Attended by Brenda Aynsley IP3) Chair and Stephen Ibaraki (IP3 V-P & GIC Chair)
Brenda and Stephen met and engaged with a number of individuals including the panellists in the IP3 session: Ms Dorothy Gordon, Director General of KACE (Kofi Annan Centre of Excellence), Accra, Ghana; Mr Ivaylo Ganchev, Université Paris 8, Professor Roberto di Cosmo, Université Paris Diderot; Mr Simon Phipps, President of the Open Source Initiative; Professor Asha Kanwar, President and CEO of COL; Professor Mihaela Ullieru of Impact; John Cowley, UNESCO; Bruno Lanvin, UNESCO. Several of these people will be interviewed by Stephen Ibaraki over the coming months
In attendance at this session were the CEO and President of the Commonwealth of Learning, Her Excellency Governor of Warrap State, Republic of South Sudan, His Excellency the Ambassador, Republic of South Sudan, J Archibald, regulator of professionals in the Government of Canada.
1. UNESCO/WSIS should encourage changes to Computer Science/Software Engineering curricula to include both Open Source tools and Open Source Methodology to recognise the innovative and transformative power of these and their consequent impact on economies. Approaches to ACM and other CS curriculum should now be taking into account Free and Open Source software explicitly to ensure its inclusion.
2. UNESCO/WSIS should encourage universities and other educational institutions in the provision of knowledge and skills for industry, government and practitioners that will better their understanding of the innovative and transformative power of Free and Open Source software in the economy.
3. UNESCO/WSIS should take a leadership role in promoting education in the collaborative skills required to excel in open source. Further they should seek the development of education techniques and resources that lead to such skills development as an adjunct to and context of Computer Science education.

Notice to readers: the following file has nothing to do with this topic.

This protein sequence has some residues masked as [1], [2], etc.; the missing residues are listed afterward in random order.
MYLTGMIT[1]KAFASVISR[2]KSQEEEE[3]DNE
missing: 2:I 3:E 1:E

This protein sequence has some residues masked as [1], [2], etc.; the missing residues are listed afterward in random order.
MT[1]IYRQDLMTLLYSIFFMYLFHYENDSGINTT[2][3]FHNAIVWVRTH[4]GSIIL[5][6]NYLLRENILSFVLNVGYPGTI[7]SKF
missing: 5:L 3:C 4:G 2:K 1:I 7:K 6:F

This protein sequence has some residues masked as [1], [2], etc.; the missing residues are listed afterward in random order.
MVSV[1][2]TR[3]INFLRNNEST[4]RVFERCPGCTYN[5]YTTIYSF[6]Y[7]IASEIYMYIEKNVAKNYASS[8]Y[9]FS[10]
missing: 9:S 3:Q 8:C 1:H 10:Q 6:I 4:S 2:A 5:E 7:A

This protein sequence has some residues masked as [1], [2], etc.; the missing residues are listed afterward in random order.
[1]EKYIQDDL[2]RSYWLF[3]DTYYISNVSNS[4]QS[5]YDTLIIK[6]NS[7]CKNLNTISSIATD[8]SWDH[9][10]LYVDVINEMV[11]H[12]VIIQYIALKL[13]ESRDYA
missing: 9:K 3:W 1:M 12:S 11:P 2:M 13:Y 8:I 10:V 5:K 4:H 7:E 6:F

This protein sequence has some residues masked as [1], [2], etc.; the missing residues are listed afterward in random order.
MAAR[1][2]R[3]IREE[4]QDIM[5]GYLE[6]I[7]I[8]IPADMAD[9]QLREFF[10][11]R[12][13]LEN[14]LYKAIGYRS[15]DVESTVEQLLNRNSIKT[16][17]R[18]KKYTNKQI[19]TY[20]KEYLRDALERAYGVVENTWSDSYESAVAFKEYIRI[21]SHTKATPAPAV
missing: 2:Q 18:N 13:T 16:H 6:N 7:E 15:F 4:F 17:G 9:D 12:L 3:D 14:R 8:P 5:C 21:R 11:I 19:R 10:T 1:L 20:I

4. UNESCO/WSIS should support the development of education modules about risk management in the selection of FOSS and proprietary software for IT projects.
5. UNESCO/WSIS should support the development of education modules about the benefits of Open Source adoption and the best practices in doing so.
6. UNESCO/WSIS should promote the development of arguments and tools helping business and governments better understand their quality requirements on the IT projects they use and develop.
7. UNESCO/WSIS should actively promote the development and application of rigorous auditing of IT projects by properly qualified IT Project Management Specialists to ensure standards of practice can emerge to guide future decision making and operation.
8. UNESCO/WSIS should take a leadership role in promoting the encouragement of granular certification carried out by communities’ experts to facilitate external trust in both experts and communities. National, regional or international certification must ensure that the benefits of certification recognise the high level of innovation that is provided by the application of good ICT practice.
9. UNESCO/WSIS should actively support those accreditation schemes which recognise those granular certification programs that build on innovation in the professional practice of ICT.